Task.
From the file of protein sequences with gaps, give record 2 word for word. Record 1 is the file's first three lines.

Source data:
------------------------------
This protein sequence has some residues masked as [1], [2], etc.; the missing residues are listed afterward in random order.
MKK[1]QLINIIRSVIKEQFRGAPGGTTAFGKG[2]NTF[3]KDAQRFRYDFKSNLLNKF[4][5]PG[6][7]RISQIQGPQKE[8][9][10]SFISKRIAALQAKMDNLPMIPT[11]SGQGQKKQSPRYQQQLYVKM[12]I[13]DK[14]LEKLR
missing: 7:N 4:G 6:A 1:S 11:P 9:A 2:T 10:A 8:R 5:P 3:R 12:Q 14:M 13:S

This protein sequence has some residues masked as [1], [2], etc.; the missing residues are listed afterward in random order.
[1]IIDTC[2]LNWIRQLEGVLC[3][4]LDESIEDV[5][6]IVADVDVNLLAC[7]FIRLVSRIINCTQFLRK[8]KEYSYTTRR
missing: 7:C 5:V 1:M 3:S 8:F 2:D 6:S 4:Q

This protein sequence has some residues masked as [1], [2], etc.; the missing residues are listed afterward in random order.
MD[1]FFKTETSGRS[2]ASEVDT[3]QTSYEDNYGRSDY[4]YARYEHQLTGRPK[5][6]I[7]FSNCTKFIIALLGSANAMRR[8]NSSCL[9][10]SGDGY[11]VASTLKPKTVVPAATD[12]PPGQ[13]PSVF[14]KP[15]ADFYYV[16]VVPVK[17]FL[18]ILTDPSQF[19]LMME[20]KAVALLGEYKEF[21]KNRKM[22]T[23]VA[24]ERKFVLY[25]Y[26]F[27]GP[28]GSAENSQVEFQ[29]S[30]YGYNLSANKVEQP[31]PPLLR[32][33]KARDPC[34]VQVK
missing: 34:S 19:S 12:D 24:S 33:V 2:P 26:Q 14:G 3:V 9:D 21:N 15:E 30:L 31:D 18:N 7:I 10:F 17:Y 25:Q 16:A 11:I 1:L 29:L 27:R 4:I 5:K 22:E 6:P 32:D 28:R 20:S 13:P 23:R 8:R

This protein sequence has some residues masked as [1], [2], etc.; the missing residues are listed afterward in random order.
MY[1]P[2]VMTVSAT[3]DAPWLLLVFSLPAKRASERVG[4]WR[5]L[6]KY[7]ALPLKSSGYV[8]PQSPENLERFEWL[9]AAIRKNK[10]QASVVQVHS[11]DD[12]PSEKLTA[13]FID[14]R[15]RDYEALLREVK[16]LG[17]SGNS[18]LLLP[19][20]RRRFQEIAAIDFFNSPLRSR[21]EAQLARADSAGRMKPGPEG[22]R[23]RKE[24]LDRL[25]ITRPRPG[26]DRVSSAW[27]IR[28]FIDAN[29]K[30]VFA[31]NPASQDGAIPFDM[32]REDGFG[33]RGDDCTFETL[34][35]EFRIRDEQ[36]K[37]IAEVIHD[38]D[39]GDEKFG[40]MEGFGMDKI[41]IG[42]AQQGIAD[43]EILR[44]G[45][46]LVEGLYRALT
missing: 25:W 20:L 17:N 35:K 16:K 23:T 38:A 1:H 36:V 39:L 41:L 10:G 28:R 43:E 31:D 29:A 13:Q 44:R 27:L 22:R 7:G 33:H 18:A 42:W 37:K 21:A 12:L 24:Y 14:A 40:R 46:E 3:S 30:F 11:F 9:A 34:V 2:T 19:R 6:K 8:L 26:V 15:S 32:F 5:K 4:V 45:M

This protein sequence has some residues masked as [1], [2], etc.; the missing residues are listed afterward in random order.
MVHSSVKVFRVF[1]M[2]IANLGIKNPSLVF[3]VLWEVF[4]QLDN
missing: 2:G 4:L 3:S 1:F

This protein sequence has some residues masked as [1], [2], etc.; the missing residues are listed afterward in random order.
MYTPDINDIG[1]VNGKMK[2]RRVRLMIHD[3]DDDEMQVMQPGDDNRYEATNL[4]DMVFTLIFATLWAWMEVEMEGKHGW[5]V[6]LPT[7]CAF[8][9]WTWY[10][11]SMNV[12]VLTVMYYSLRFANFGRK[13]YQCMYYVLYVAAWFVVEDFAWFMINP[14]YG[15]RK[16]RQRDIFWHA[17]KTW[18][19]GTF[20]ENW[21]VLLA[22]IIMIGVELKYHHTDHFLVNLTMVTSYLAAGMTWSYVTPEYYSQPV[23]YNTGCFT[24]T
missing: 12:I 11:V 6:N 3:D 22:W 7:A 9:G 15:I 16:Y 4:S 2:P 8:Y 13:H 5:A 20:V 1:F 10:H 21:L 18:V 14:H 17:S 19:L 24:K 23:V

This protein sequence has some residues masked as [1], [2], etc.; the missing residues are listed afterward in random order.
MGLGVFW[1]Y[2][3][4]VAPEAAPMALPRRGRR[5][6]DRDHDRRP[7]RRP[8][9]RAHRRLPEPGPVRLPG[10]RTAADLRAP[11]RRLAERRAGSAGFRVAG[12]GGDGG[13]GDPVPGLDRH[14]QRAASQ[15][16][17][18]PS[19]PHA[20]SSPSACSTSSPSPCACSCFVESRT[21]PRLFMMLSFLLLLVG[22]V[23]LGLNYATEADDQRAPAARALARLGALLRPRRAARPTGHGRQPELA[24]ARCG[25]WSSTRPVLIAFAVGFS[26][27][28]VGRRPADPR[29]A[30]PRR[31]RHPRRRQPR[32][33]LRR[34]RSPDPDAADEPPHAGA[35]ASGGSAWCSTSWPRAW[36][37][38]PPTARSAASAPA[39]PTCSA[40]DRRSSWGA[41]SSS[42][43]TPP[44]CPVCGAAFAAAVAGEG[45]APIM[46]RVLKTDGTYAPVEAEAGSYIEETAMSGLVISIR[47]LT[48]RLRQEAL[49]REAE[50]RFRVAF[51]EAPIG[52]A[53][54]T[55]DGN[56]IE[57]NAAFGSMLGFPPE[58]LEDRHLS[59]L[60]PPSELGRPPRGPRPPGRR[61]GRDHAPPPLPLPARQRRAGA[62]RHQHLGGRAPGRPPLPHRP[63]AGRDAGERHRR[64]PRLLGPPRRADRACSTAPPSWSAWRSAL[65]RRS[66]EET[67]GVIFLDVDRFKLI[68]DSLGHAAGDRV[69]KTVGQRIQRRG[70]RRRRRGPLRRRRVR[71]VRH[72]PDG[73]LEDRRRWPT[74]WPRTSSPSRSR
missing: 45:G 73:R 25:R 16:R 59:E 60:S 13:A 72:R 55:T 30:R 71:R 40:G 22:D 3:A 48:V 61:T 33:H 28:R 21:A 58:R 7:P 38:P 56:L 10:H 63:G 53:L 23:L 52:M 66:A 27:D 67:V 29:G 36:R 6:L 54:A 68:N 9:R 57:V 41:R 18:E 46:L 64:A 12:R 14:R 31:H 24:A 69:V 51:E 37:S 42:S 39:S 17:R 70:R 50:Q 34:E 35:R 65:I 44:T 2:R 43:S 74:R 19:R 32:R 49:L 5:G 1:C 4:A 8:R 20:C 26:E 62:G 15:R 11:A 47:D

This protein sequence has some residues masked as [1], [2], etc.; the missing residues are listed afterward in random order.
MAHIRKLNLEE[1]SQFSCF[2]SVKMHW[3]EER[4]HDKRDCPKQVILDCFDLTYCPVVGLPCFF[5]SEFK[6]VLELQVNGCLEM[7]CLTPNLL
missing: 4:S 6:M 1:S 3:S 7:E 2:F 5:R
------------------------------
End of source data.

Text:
This protein sequence has some residues masked as [1], [2], etc.; the missing residues are listed afterward in random order.
[1]IIDTC[2]LNWIRQLEGVLC[3][4]LDESIEDV[5][6]IVADVDVNLLAC[7]FIRLVSRIINCTQFLRK[8]KEYSYTTRR
missing: 7:C 5:V 1:M 3:S 8:F 2:D 6:S 4:Q